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I’ve been exploring puerh teas for a year or so now, and have come to find that the sheng (green or raw) type, initially feared and hated, is now my preference. Raw stuff is a work in progress, full of intrigue and complexity, although often with some bitterness and astringency. Indeed, a sheng which is too mellow early-on may not have enough ‘oomph’ to morph, with age, into something uniquely splendid.

This Yunnan Pu Erh Gold tea is not a sheng. It is a shu (ripe) puerh. Think “shu is through” (fermenting). And what’s more, it’s a shu which has been engineered for the Western palate and gaze: gussied up in gold and toned down in taste, with most of the funky horse stable quality long gone. A year ago, this would have pleased me. Now, I find it plainly boring (although amazingly smooth) like a nondescript, albeit very woody, black tea. Lately, I’m apt to add milk and sugar to hot shu puerh or to have it iced in the afternoon. Really, it’s good, rich, dark, earthy! And I guess it should be considered an accomplishment, because “richly-flavored yet smooth” seems to be the sought-after accolade for a shu puerh.

“Excellent of it’s kind,” rating objectively here. And off goes the rest of my sample, into the TTB, so others can experience the “Perfect Shu.”

I want to encourage others to try sheng (raw/green) puerhs. Beg, borrow or swap, or buy the readily available sample sizes, and don’t start with a banzhang (too strong). PuerShop and JasEtea ship from within the US. YunnanSourcing and others ship all over from China. Use less leaf and cooler water, so the taste won’t shock, in brewing tiny portions. If you don’t like it (yet), stick it in an unglazed clay jar, paper bag or cardboard box (NOT foil or plastic; this tea wants a bit of air) and shove it to the back of the cupboard to age. Try it again in a year or 6 months. I’ve even bought a few small (100 to 200 gram) cakes of compressed sheng puerh, so that even a cranky old crone like me can anticipate turning 75 … ;)

Preparation
205 °F / 96 °C 1 min, 0 sec
jjshapiro

I agree. Although I started out with shu, i.e. ripe, black pu-erh teas, which I still love, I only recently started to appreciate the sheng, i.e. raw/green pu-erhs. There is something about their pleasant bitterness that is really quite attractive. I have particularly enjoyed the Yong De Mao Cha that can be purchased from Silk Road Teas and Norbu Tea. Like you, I’ve also gotten some compressed sheng pu-erh. I personally have taken to drinking all of the pu-erh teas in the evening, with and after dinner until I go to bed.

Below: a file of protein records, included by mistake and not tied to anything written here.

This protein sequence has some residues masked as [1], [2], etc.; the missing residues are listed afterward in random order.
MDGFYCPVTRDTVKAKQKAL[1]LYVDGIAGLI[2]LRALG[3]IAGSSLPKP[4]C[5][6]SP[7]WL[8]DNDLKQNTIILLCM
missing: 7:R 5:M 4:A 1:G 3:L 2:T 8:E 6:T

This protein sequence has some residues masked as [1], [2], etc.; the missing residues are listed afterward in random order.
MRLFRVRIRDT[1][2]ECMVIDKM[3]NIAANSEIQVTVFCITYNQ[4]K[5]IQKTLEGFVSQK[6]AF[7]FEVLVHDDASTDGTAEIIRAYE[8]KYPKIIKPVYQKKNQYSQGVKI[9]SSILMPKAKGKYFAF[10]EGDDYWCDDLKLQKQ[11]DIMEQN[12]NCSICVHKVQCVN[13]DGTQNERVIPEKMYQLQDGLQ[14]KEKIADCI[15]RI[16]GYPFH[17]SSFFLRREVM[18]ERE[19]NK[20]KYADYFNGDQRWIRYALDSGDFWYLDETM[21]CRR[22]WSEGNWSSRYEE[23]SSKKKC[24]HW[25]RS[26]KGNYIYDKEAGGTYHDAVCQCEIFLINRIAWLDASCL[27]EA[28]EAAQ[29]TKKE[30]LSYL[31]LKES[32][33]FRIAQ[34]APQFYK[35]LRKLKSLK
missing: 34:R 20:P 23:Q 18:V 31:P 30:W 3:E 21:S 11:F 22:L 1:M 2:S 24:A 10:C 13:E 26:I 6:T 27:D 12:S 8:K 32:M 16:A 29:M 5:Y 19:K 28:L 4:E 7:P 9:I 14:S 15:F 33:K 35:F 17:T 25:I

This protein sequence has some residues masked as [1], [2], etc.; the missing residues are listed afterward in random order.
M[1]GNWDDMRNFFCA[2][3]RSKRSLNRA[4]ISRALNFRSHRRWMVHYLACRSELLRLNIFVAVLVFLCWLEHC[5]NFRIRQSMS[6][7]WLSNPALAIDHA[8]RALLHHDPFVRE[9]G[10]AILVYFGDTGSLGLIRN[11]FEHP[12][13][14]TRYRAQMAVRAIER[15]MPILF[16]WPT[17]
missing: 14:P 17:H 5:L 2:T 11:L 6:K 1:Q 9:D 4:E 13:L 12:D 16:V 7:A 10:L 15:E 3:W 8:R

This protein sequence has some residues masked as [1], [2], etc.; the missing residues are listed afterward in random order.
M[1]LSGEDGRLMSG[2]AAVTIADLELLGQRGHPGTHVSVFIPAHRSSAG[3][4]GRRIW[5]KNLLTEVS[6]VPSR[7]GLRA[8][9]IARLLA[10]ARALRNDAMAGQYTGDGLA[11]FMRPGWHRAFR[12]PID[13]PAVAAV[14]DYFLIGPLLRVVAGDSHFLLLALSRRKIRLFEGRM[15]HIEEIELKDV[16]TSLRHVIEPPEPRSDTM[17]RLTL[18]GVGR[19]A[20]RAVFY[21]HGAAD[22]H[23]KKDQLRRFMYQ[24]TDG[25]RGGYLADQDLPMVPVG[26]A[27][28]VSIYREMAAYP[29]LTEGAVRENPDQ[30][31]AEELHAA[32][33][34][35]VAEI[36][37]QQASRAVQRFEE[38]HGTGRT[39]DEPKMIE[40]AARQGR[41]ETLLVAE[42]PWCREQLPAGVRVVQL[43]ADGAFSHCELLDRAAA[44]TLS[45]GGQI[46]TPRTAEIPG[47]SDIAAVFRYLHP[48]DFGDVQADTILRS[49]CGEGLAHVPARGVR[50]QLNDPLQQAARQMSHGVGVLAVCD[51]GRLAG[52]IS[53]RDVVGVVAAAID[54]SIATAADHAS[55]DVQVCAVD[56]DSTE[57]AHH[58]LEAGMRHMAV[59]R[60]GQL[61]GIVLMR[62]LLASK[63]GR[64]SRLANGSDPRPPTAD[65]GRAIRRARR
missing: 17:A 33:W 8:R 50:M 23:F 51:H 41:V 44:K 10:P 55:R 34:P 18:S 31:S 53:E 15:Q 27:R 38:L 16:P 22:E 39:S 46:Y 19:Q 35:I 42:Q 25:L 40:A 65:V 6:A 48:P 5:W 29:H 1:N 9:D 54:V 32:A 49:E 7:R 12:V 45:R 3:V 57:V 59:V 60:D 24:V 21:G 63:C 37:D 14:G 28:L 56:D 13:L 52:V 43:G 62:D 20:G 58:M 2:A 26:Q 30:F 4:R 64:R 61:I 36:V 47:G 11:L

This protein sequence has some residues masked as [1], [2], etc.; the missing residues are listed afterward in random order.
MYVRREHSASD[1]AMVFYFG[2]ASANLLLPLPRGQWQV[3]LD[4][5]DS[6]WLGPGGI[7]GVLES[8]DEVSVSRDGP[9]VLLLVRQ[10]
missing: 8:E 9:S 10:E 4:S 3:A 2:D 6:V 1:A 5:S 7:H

Cofftea

I do not like shu unless it’s flavored. But I this is a pretty good one. Much lighter than most shus.

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jjshapiro

I agree. Although I started out with shu, i.e. ripe, black pu-erh teas, which I still love, I only recently started to appreciate the sheng, i.e. raw/green pu-erhs. There is something about their pleasant bitterness that is really quite attractive. I have particularly enjoyed the Yong De Mao Cha that can be purchased from Silk Road Teas and Norbu Tea. Like you, I’ve also gotten some compressed sheng pu-erh. I personally have taken to drinking all of the pu-erh teas in the evening, with and after dinner until I go to bed.

Cofftea

I do not like shu unless it’s flavored. But I this is a pretty good one. Much lighter than most shus.

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Note: I’m open to offers to swap tea samples. If you can’t message me, just comment on one of my tea notes, and I’ll respond.

I am fascinated and deeply impressed by the artistry and skill which coaxes such an array of qualities from one species of leaf. In 2009, I founded San Antonio Tea & Herb Enthusiasts. For intimate tastings with a small gathering, I’m practicing Asian-style tea service along the lines of Chinese gongfu cha yi. It’s a joy, turning people on to good tea! http://www.meetup.com/SA-Tea-Herb/

The most recent sign of my conversion to the deeply-steeped side: I’ve turned three large file boxes into “tea humidors” for aging pu-erh cakes and bricks at 65% humidity. Remote sensors within the “pumidors” relay the temperature and humidity readings to a base station on my desk.

I write about tea culture for the Examiner online newspaper: http://www.examiner.com/x-49007-San-Antonio-Tea-Examiner

My tea rating system:

0 – 10 … Ugh, throw it out
11 – 20 … Barely drinkable
21 – 40 … Passes for decent tea
41 – 60 … Good but unremarkable
61 – 80 … Delicious cuppa
81 – 90 … Wonder-full !
91 – 100 … The Stuff of Legends !

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San Antonio TX USA

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